20 Jun 17 Must-See Sites in Ireland
Ireland is an island of enchanting history and Folklore, breathtaking scenery, and a fun-loving culture supported by friendly locals. See below for 17 can’t-miss sites on the Emerald Isle.
1. Limerick, County Limerick
Firstly, Limerick is located South West of Dublin, in the Midwest Region. It is driveable from Dublin and on the way to Killarney (see below). The city lies on the River Shannon, with the historic core of the city being King’s Island. It is a large, urban city with a large population compared to many other cities you may visit during your time in Ireland.
2. Adare, County Limerick
Secondly, Adare is a small village in the county of Limerick, located farther Southwest (and enroute to Killarney) from the city of Limerick. It is known as one of Ireland’s prettiest towns, with idyllic moss-covered buildings and colorful doors. In addition, it is designated as a heritage town by the Irish government.
3. Killarney, County Kerry
Killarney is a town located in the county of Kerry in southwestern Ireland. The town’s heritage, history, and location on the Ring of Kerry make it a very popular tourist destination and resort town. It is extremely picturesque and clean, with many things to see and do.
4. Muckross House, County Kerry
Muckross House is a 65-room Tudor-style mansion, built in 1843. Killarney National Park and Muckross Lake surround the gorgeous castle. This structure is the base for exploring this breathtaking landscape.
5. Ross Castle, County Kerry
Also located within Killarney National Park is Ross Castle. It is the ancestral home of the O’Donoghue clan. It is open to the public with guided tours available.
6. Blarney Castle, County Cork
The Blarney Stone is located at Blarney Castle. Blarney Castle has a long history, originating as a timber house from before the year 1200.
7. Bunratty Castle & Folk Park, County Clare
Located near the town of Shannon on the Ratty River. The current structure dates back to 1425, with history even before this date. Today the castle is a major tourist attraction, in addition to the Folk Park. Both the castle and Bunratty House are open to the public. The castle is famous for its medieval banquets. Bunratty Folk Park is an open-air museum featuring 30 buildings including the Ardcroney Church of Ireland.
8. The Cliffs of Moher, County Clare
Theses sea cliffs run nearly 9 miles (14 km) along the Atlantic Ocean. The cliffs are one of the most popular tourist destinations in Ireland and they are also recognized by UNESCO. The cliffs consist mainly of beds of Namurian shale and sandstone, and it is possible to see 300-million-years-old river channels cutting through the base of the cliffs. The views are, of course, stunning!
9. Kylemore Abbey, County Galway
Kylemore Abbey is a Benedictine monastery that was founded in 1920 in order to house the nuns who fled Belgium due to WWI. It is on the grounds of Kylemore Castle.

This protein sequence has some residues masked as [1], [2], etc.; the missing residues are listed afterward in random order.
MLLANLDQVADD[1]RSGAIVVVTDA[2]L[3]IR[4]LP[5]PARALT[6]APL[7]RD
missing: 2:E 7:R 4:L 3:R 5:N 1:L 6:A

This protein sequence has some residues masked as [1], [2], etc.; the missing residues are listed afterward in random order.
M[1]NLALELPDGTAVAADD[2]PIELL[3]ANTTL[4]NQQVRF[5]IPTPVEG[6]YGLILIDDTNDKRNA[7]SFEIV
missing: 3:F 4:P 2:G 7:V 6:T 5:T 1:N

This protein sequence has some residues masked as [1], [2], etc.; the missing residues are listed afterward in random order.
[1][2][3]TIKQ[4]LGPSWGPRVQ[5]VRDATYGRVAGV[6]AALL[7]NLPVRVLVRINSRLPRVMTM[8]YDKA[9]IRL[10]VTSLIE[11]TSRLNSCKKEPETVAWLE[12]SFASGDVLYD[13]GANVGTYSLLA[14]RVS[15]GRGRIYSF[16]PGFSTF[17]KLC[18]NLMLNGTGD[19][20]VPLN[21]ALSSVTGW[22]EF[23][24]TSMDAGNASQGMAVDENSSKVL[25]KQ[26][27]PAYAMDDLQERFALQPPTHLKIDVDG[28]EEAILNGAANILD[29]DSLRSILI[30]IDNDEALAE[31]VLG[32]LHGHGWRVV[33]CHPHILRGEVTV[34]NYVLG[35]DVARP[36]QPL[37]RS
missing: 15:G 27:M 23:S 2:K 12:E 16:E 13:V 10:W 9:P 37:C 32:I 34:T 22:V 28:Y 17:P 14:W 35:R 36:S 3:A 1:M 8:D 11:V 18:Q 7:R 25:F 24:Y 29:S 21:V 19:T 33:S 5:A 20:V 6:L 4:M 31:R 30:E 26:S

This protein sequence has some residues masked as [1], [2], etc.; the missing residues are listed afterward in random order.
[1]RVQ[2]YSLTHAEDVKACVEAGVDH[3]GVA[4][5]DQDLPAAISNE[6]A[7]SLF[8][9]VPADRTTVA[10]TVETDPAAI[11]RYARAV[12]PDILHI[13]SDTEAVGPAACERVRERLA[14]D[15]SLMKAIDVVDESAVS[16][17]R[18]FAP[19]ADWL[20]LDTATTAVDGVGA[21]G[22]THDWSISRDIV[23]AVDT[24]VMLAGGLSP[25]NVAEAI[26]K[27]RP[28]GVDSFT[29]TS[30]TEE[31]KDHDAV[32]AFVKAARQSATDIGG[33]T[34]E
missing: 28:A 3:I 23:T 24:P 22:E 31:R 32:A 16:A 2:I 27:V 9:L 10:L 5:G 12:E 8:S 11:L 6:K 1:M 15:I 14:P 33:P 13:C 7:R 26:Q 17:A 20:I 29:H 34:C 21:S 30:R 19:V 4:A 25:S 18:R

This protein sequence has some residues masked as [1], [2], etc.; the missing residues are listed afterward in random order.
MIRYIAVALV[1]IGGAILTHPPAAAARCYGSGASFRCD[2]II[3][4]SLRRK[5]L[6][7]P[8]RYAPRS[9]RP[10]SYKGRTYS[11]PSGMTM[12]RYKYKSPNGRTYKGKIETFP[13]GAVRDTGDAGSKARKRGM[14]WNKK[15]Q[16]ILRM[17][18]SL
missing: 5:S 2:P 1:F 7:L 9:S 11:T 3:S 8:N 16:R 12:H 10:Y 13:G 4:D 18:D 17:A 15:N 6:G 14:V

10. Knock Shrine, County Mayo
Knock Shrine is a Roman Catholic pilgrimage site. According to legend, there was a “Marian apparition” (aka a “reported supernatural appearance”) here in 1879. It said that the Blessed Virgin Mary, Saint Joseph, Saint John the Evangelist, angels, and Jesus Christ all appeared at the shrine. A number of cures and favors are associated with those who visit Our Lady of Knock Shrine, and those who have claimed to be cured here still leave crutches and sticks at the spot where the apparition is believed to have occurred.
11. Ashford Castle, County Galway/Mayo border
Ashford Castle is a medieval and Victorian castle-turned five star luxury hotel. Located near the city of Cong, the castle was once owned by the famous Guinness family. Many famous people have stayed here over the years including King George V, John Lennon, George Harrison, Oscar Wilde, Ronald Reagan, Robin Williams, Brad Pitt, and more.
12. Ireland’s School of Falconry, located on the grounds of Ashford Castle in County Galway
The oldest established Falconry School in Ireland. Here you can fly a Harris hawk around the spectacular grounds of Ashford Castle in a one-hour private Hawk Walk.
13. The Giant’s Causeway, County Antrim (Northern Ireland)
The Giant’s Causeway is an area of about 40,000 interlocking basalt columns. These columns formed due to an ancient volcanic fissure eruption. It is now a World Heritage Site (UNESCO), in addition to a national nature reserve. According to legend, the columns are the remains of a causeway built by a giant.
14. Carrick-A-Rede Rope Bridge, County Antrim (Northern Ireland)
Carrick-A-Rede is a famous rope bridge that links the mainland to the tiny island of Carrick-A-Rede. It is 66 feet long and rises 98 feet above the rocks below. The bridge is open all year round and people may cross it for a fee.
15. Antrim Coast and Glens, County Antrim (Northern Ireland)
Antrim Coast is an official Area of Outstanding Natural Beauty. This area includes the coastline running from Ballycastle in the north to Larne in the south, in addition to Rathlin Island.
16. Titanic Belfast
Titanic Belfast is a monument that opened in 2012 in order to honor Belfast’s maritime heritage. It is built on the site of the former Harland & Wolff shipyard in the city’s Titanic Quarter where the actual RMS Titanic was built. Inside you will find nine interpretative and interactive galleries about Belfast and, of course, the sinking of the Titanic.
17. Guinness Storehouse, Dublin
Lastly, the Guinness Storehouse contains seven floors that surround a glass atrium shaped in the form of a pint of Guinness. Here you can learn about the history of Beer through various interactive exhibition areas including ingredients and brewing, in addition to transportation and delivery, advertising, etc.
Call us today at 402-281-3022 in order to speak to on of our Ireland specialists!